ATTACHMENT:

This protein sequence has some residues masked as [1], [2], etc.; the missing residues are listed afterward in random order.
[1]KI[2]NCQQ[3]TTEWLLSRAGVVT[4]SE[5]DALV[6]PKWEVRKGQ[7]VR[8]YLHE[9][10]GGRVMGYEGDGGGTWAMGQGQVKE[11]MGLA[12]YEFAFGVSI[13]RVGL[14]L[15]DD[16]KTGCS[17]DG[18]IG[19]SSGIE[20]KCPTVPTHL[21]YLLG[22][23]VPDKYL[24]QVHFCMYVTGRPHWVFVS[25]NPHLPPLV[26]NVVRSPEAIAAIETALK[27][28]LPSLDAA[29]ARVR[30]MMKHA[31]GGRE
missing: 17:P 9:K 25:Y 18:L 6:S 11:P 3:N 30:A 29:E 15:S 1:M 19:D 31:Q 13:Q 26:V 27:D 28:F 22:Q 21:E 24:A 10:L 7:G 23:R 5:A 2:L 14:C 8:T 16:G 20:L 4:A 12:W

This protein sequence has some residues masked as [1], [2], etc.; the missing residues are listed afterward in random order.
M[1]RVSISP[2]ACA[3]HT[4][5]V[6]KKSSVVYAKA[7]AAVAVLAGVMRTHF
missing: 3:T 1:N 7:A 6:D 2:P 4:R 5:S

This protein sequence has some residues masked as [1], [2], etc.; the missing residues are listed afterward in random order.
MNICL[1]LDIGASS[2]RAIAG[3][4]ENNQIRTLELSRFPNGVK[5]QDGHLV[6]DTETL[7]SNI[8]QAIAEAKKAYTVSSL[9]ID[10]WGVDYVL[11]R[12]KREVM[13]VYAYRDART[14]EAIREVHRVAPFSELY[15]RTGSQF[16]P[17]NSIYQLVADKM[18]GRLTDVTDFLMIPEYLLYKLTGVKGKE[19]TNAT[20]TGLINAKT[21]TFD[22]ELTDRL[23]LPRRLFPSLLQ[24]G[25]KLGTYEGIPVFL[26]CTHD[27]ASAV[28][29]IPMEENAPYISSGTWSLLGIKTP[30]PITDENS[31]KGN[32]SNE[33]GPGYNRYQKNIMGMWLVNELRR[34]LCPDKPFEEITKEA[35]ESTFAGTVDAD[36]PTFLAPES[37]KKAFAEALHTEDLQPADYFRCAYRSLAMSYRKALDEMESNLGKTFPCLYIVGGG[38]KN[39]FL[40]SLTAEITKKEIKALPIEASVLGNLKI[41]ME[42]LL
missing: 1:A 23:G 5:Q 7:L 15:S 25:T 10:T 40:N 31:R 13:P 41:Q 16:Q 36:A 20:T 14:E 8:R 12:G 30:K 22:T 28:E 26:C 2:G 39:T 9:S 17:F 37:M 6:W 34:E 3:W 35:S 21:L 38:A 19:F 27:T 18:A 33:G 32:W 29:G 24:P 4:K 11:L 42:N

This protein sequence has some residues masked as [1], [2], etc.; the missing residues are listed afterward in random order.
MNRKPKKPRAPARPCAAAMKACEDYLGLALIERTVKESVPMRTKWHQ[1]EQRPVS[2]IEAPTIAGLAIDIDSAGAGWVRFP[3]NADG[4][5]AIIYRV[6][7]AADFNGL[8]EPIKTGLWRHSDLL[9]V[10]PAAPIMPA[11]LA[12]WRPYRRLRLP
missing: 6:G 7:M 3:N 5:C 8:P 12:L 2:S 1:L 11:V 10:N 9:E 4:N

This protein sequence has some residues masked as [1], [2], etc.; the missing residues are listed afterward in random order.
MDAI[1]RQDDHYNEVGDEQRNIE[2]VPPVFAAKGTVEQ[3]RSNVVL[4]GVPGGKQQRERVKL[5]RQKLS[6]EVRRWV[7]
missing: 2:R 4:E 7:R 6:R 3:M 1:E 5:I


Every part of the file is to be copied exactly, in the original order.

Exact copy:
This protein sequence has some residues masked as [1], [2], etc.; the missing residues are listed afterward in random order.
[1]KI[2]NCQQ[3]TTEWLLSRAGVVT[4]SE[5]DALV[6]PKWEVRKGQ[7]VR[8]YLHE[9][10]GGRVMGYEGDGGGTWAMGQGQVKE[11]MGLA[12]YEFAFGVSI[13]RVGL[14]L[15]DD[16]KTGCS[17]DG[18]IG[19]SSGIE[20]KCPTVPTHL[21]YLLG[22][23]VPDKYL[24]QVHFCMYVTGRPHWVFVS[25]NPHLPPLV[26]NVVRSPEAIAAIETALK[27][28]LPSLDAA[29]ARVR[30]MMKHA[31]GGRE
missing: 17:P 9:K 25:Y 18:L 6:S 11:P 3:N 30:A 29:E 15:S 1:M 19:D 31:Q 13:Q 26:V 27:D 28:F 22:Q 21:E 24:A 10:L 7:G 23:R 5:A 2:L 14:C 8:T 16:G 20:L 4:A 12:W

This protein sequence has some residues masked as [1], [2], etc.; the missing residues are listed afterward in random order.
M[1]RVSISP[2]ACA[3]HT[4][5]V[6]KKSSVVYAKA[7]AAVAVLAGVMRTHF
missing: 3:T 1:N 7:A 6:D 2:P 4:R 5:S

This protein sequence has some residues masked as [1], [2], etc.; the missing residues are listed afterward in random order.
MNICL[1]LDIGASS[2]RAIAG[3][4]ENNQIRTLELSRFPNGVK[5]QDGHLV[6]DTETL[7]SNI[8]QAIAEAKKAYTVSSL[9]ID[10]WGVDYVL[11]R[12]KREVM[13]VYAYRDART[14]EAIREVHRVAPFSELY[15]RTGSQF[16]P[17]NSIYQLVADKM[18]GRLTDVTDFLMIPEYLLYKLTGVKGKE[19]TNAT[20]TGLINAKT[21]TFD[22]ELTDRL[23]LPRRLFPSLLQ[24]G[25]KLGTYEGIPVFL[26]CTHD[27]ASAV[28][29]IPMEENAPYISSGTWSLLGIKTP[30]PITDENS[31]KGN[32]SNE[33]GPGYNRYQKNIMGMWLVNELRR[34]LCPDKPFEEITKEA[35]ESTFAGTVDAD[36]PTFLAPES[37]KKAFAEALHTEDLQPADYFRCAYRSLAMSYRKALDEMESNLGKTFPCLYIVGGG[38]KN[39]FL[40]SLTAEITKKEIKALPIEASVLGNLKI[41]ME[42]LL
missing: 1:A 23:G 5:Q 7:L 15:S 25:T 10:T 40:N 31:R 13:P 41:Q 16:Q 36:A 20:T 14:E 8:R 12:G 30:K 22:T 28:E 26:C 2:G 39:T 9:S 17:F 37:M 6:W 34:E 3:W 35:S 21:L 38:A 19:F 27:T 18:A 33:G 32:W 29:G 24:P 4:K 11:L 42:N

This protein sequence has some residues masked as [1], [2], etc.; the missing residues are listed afterward in random order.
MNRKPKKPRAPARPCAAAMKACEDYLGLALIERTVKESVPMRTKWHQ[1]EQRPVS[2]IEAPTIAGLAIDIDSAGAGWVRFP[3]NADG[4][5]AIIYRV[6][7]AADFNGL[8]EPIKTGLWRHSDLL[9]V[10]PAAPIMPA[11]LA[12]WRPYRRLRLP
missing: 6:G 7:M 3:N 5:C 8:P 12:L 2:S 1:L 11:V 10:N 9:E 4:N

This protein sequence has some residues masked as [1], [2], etc.; the missing residues are listed afterward in random order.
MDAI[1]RQDDHYNEVGDEQRNIE[2]VPPVFAAKGTVEQ[3]RSNVVL[4]GVPGGKQQRERVKL[5]RQKLS[6]EVRRWV[7]
missing: 2:R 4:E 7:R 6:R 3:M 1:E 5:I